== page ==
Tuesday, 15 August 2017

Gilgamesh - Derrek Hines



Hines is a Canadian poet who lives in Cornwall. He studied the ancient Near East at university and thus is comfortable in the world of Gilgamesh, hero of the world's oldest epic. It is worth dwelling on the age of this text and the events and people concerned. The historical Gilgamesh lived about 2800 BCE. To use a crude measure, that's half a millennium further away from the birth of Jesus than we are. The text was first written down, in the world's oldest known form of writing, about 500 years after his death. The stories in it, however, were probably circulating in oral form within living memory of his death. In short, it is incredibly - bordering on unimaginably - old. It is so old that is probably not possible to transport the modern reader into the world described. Hines's approach is not to try to. Instead, he uses modern terminology to startle us into accepting the difference of the most ancient of ancient worlds. Again, back to crude measures: we find the world of Tutankhamen alien - Gilgamesh goes back a further millennium and a half.


For an epic, Gilgamesh is surprisingly short, only 61 pages in Hines's version. Yet there is a satisfactory amount of incident. As usual the gods fall out over the humanity project. Gilgamesh is semi-divine and so full of himself. So the gods create another powerful being to set against him. This is Enkidu, the beast-man who lives and communes with the animals. Given the age of this work you have to wonder if this is some sort of race-memory of a time when there were other versions of us wandering about. Enkidu is certainly the earliest surviving instance of a wild man or, as the medieval English called them, wodwoes or green men.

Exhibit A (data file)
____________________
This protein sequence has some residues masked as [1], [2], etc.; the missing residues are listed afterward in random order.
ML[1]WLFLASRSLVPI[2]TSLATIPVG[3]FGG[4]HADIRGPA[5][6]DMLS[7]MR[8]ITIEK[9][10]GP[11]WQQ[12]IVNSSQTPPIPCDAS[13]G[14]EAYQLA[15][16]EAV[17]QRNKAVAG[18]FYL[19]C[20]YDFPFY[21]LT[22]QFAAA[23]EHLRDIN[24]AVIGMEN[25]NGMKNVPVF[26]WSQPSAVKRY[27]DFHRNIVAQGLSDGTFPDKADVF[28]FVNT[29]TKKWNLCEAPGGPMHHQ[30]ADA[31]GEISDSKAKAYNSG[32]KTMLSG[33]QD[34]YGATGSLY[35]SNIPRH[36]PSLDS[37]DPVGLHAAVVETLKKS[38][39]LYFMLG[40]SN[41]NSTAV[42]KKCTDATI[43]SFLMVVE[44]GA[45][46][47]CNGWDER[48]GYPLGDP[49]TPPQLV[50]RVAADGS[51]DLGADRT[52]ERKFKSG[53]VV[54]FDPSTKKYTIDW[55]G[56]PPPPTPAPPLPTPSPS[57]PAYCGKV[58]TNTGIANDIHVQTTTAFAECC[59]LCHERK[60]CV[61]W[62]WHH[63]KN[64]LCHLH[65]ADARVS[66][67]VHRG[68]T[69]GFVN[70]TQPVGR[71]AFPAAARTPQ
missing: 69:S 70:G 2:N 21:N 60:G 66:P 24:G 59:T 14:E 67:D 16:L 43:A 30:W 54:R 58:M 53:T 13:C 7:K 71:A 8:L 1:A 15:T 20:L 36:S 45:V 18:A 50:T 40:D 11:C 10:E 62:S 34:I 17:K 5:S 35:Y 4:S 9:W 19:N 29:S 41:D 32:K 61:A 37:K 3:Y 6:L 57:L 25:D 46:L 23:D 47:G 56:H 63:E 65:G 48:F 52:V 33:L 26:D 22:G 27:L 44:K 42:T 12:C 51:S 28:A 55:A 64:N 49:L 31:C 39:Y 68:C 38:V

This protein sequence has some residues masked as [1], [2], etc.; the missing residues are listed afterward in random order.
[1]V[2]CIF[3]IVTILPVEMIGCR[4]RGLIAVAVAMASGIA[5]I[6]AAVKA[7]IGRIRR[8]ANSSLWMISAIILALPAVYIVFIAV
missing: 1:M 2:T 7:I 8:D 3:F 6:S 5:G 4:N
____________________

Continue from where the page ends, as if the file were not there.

Enkidu annoys the locals by freeing animals from their traps. They opt for one sure way of taming him. They hire the temple prostitute Shamhat to shag some civilisation into Enkidu. This works. Enkidu forgets the language of the animals. The scent of the harlot on him drives the animals away. So, inevitably, he turns up in Gilgamesh's city of Uruk. The two supermen wrestle. Neither can best the other so they end up blood brothers, the closest of friends, inseparable.


Together they defeat the wizard Humbaba and the bull Taurus. It dawns on the gods that they now have two overmighty humans on their hands. They debate which one to kill off. Enkidu sees this in a dream and saves them the bother. He sickens and dies; the suggestion is that he chooses to die rather than risk the gods choosing Gilgamesh.


Gilgamesh is naturally distraught. He roams the land seeking a means to be reunited with Enkidu in the netherworld. The gate-keeper goddess Shiduri suggests he approaches the ferryman Ur-shanabi, the only one allowed to cross the river of death both ways. In most versions Gilgamesh meets the Sumerian Noah - Uta-napishti - in the Underworld, who has been made immortal for surviving the Flood. The text of this meeting is a possibly a later addition - it is certainly a later discovery - and Hines does not give us Uta-napishti's account, which I find a problem. Uta-napishti is the only one who can give Gilgamesh the true price of immortality - not a blessing but a penalty paid by those who defy the gods, living death.


Overall, though, this a great version to introduce Gilgamesh to the modern reader. Overall, the use of modern language and contemporary terms works well. I loved the characterisation of Shamhat as a bar-room tart. I especially enjoyed the squaddie's account of the Humbaba campaign. Wisely, Hines keeps the most poetic, quasi-mystical passages simple and unforced. For example, when Gilgamesh laments for his dead friend:
We stood with the glow of Eden's river
still warm on our backs;
and before us the river of clay
into which men pressed our story... 

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